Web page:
"Personally I don't buy the young Earth theory despite my beliefs in a higher power, but when a theory is utterly dismissed simply because it supports the idea that the mainstream might not have it completely right there's something wrong."

      Absolutely. Let's hope that doesn't happen.

      "I could understand the dismissal if we were talking about amatures here, but theres are geologists with advanced degrees. That means that their ideas should not be sumarily dismissed. It's not good enough to say ' that doesn't agree with what everyone else says'. You have to be able to explain why the theory can't be right before you can simply dismiss it when it comes from that level."


    4. Anonymous Coward

      @AC 14:43

      "real scientists with valid scientific views that back up the idea that random chance evolution can't exist"? ? ?


      ALL scientific views reject 'random chance evolution' because evolution isn't about random chance. The word 'selection' in natural selection is a clue there.


      Don't you think that people who have spent years *honestly* studying a subject might know more about it than people who aren't really interested in it, but object emotionally to the truth about that subject because it conflicts with some crank theory of theirs?


      Many, perhaps even most, scientists have some religious belief. This is not about science vs. religion. It is about honest enquiry vs. calculating hypocrisy.

    5. John Savard

      Dishonest Time-Wasters

      The problem with Creationism per se is that it isn't falsifiable. So it's a last resort, not a first one.

      But the problem with these "infiltrators" is that despite their credentials, their work in support of Intelligent Design is unsound. It can be refuted. By sailing under false colors, though, they hope to sometimes slip it into print, where they can point to it as having authority, by having stuff that's already been refuted countless times slip past unnoticed.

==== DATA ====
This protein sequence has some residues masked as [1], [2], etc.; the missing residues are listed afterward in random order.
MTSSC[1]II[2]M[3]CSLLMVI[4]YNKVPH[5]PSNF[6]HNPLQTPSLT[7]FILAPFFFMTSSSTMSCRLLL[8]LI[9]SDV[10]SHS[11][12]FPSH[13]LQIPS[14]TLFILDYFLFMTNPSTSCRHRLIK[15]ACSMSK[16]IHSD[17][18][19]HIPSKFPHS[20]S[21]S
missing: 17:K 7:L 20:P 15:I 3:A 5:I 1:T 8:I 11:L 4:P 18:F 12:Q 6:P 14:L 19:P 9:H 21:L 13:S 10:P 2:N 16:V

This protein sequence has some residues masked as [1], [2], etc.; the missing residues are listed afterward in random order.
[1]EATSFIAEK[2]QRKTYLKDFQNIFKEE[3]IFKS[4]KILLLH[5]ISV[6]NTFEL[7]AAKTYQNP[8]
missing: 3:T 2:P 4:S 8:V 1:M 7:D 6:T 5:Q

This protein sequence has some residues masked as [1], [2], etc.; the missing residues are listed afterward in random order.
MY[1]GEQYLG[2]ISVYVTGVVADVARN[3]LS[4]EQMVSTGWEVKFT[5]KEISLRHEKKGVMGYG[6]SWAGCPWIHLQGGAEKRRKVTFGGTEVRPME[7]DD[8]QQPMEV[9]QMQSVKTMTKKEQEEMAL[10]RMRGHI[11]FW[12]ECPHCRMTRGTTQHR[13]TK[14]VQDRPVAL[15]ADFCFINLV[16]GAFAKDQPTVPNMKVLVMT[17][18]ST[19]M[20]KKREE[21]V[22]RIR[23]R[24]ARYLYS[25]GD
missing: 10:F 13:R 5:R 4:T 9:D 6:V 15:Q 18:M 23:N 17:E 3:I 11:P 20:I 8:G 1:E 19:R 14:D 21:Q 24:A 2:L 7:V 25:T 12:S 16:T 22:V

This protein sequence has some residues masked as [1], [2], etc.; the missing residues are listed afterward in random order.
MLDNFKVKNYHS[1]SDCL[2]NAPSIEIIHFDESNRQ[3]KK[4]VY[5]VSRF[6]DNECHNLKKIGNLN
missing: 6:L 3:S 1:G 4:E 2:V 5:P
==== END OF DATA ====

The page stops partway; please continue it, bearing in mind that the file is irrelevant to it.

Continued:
Geologists are paid to discover new things, not refute old fallacies. This kind of activity either forces people to waste their time doing extra work cleaning up after the integrity of academic journals is corrupted by this dishonesty - or let it be victorious, and let them use the respectability of academic journals to deceive others into falsely concluding that there's something to this young earth stuff.

  45. Anonymous Coward
    Anonymous Coward

    Well just another example..

    of people not understanding the word "theory".

    Just because you have a "belief" (and yes we all have them) in one theory doesnt make it correct or wrong.

    The reason its called a theory is because either the information is unavailable, or contradictory and can not be "proven" one way or another.

    But to simply point and laugh is frankly pathetic, because its usually made by people who dont understand the arguement and dont want to understand the arguement.

    1. Anonymous Coward
      Anonymous Coward


      "of people not understanding the word "theory" "

      The word theory when used to talk about science means something completely different.

      "Just because you have a "belief" (and yes we all have them) in one theory doesnt make it correct or wrong."

      True. Science = lots of proofs backing each other up. Religion = a magic book (this one written after the fact, by people who weren't even alive when it happened, and never met anyone that actually was. Also was heavilly edited aftwerwards.